The complainant’s threshold burden for maintaining a UDRP proceeding is to prove that the disputed domain name is identical or confusingly similar to a trademark or service mark in which it has a right. An application to register a trademark does not satisfy the burden, but proof that the mark has a prior history of commercial use qualifies for a common law right. The principle that an application for a trademark by itself is insufficient to pass the threshold test has an exception, namely where the respondent is found to have anticipated the complainant’s trademark registration after the complainant has received significant media coverage. The exception is explained in the WIPO Overview at paragraph 3.1:
In certain situations, when the respondent is clearly aware of the complainant, and it is clear that the aim of the registration was to take advantage of the confusion between the domain name and any potential complainant rights, bad faith can be found.
The Overview cites several examples, such as “where the potential mark in question is the subject of substantial media attention (e.g., in connection with a widely anticipated product or service launch).” A good example of an applicant with a famous name but untested and descriptive trademark and no proof of “substantial media attention” prior to the registration of the domain name is Martha Stewart Living Omnimedia, Inc. v. Joe Perez, FA0904001259275 (Nat. Arb. Forum June 24, 2009) whose mark EVERYDAY FOOD was registered on the Supplemental Register. Martha Stewart‘s request for transfer of the domain name was denied.
The Complainant’s application for JUICY ADS in Tiger Media, Inc. v. Leconte Pierre, D2011-0670 (WIPO May 30, 2011) was pending and even though registration on the Principal Register was imminent it could not have passed the threshold test without other evidence of a trademark right. The more evidence in Tiger Media consisted of a history of commercial use prior to the Respondent’s registration of the domain name which supported a common law right to the trademark. The Complainant had also received substantial media attention: “The Internet archive has stored 121 records of the website which the Complainant’s domain name, <juicyads.com> resolves to. In December 2009, Xbiz announced that the Complainant had been nominated for the Traffic Service Company of the Year award that year. The Complainant was an Xbiz awards winner in 2011.”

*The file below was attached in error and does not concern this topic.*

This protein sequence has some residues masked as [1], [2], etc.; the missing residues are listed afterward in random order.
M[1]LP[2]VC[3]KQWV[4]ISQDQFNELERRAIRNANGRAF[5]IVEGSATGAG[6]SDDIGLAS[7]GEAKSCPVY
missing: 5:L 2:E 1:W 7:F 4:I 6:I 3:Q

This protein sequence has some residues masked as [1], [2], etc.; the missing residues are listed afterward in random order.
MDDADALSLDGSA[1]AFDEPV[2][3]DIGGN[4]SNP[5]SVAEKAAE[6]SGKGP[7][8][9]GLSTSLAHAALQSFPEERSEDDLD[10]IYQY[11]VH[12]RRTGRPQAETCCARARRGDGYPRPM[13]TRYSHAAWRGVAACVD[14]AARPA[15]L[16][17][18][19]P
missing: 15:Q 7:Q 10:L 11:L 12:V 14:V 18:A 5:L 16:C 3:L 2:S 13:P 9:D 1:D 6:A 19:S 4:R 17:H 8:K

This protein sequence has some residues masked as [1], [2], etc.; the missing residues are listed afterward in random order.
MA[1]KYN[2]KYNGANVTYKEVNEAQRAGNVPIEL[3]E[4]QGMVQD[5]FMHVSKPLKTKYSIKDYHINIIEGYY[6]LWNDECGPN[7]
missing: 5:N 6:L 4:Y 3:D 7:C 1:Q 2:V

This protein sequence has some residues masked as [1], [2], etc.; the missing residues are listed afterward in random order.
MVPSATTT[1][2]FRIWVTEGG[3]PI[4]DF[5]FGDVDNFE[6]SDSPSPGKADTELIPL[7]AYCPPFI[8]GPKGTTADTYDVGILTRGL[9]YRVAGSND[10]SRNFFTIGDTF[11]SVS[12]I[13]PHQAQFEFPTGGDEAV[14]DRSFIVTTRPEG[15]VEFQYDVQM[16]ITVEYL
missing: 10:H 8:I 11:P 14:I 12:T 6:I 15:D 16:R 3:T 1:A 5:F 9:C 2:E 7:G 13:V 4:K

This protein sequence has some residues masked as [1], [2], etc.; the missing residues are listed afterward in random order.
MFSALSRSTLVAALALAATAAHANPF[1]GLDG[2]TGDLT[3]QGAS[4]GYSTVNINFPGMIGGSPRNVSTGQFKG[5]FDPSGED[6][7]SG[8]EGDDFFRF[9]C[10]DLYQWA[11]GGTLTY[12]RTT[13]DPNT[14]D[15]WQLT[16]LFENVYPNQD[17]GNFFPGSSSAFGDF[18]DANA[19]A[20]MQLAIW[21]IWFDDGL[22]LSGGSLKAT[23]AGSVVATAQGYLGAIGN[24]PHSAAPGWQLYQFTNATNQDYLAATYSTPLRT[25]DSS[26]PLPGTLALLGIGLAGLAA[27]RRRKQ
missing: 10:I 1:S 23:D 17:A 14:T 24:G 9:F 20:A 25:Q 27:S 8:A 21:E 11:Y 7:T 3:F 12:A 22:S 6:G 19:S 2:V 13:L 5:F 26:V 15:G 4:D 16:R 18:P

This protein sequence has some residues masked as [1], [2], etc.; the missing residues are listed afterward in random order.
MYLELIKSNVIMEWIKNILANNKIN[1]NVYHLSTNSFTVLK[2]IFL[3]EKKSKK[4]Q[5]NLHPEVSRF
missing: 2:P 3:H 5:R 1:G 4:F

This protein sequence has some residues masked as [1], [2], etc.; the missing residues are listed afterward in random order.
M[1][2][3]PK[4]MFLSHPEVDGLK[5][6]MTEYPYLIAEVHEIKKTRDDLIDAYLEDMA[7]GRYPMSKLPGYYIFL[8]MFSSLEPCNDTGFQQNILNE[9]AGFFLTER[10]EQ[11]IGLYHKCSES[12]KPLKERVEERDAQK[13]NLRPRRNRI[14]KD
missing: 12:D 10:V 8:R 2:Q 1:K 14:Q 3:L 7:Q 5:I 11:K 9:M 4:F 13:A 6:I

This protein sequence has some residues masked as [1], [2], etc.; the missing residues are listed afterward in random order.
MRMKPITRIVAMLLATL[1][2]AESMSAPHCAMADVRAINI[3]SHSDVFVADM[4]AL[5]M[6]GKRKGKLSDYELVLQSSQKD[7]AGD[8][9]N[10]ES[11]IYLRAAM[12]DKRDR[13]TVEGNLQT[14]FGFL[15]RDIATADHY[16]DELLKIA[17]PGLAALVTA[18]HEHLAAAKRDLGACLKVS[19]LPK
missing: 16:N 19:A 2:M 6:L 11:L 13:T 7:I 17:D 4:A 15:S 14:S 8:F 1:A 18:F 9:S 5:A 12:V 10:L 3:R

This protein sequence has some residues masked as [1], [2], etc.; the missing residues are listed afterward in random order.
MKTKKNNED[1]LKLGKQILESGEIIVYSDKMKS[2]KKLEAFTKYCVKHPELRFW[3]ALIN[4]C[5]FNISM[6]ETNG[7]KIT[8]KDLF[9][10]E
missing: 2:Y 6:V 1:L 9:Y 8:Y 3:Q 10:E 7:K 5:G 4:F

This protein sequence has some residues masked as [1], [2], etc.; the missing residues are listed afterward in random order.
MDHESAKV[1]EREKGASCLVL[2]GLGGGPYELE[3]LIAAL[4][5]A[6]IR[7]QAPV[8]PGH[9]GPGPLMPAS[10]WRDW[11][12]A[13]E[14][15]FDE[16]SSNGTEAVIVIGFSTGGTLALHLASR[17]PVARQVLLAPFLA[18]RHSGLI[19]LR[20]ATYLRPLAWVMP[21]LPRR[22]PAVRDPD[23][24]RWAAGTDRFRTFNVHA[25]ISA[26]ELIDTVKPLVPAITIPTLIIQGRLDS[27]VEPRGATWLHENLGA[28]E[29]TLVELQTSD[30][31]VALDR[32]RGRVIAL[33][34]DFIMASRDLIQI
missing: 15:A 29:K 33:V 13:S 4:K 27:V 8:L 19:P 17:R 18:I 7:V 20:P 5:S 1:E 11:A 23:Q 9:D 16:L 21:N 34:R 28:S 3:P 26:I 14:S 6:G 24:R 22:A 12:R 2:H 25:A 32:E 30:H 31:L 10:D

In addition to the media attention in Tiger Media, the record contained concrete proof that the Respondent had actual knowledge of the Complainant in that the home page “included a nearly exact reproduction of the Complainant’s logo, the subject of its trademark application in the USA.” Copying a complainant’s web page is tantamount to an admission of bad faith. The Respondent was served with a cease and desist notice, to which it did not respond. Significantly, after the cease and desist notice, the Respondent changed the appearance of the website, which reinforces a conclusion that the primary purpose for the registration of the domain name was to take advantage of the Complainant’s trademark.
There is also an issue in Tiger Media (as in Martha Stewart) that the trademark is descriptive and common. The Panel dealt with this head on. “The Panel is aware that the disputed domain name does have some descriptive reference to the nature of the services being provided via the Respondent’s website.” However, as the Panel also noted, “[t]he verbal component of the Complainant’s trademark is at least arguably not wholly descriptive and has an allusive or suggestive character.” The clincher for bad faith registration, “as the Complainant points out, [is that] any claim to good faith on the part of the Respondent can hardly be made out where he has adopted a very close, if not exact, copy of the Complainant’s logo on his website (until receipt of the cease and desist letter).”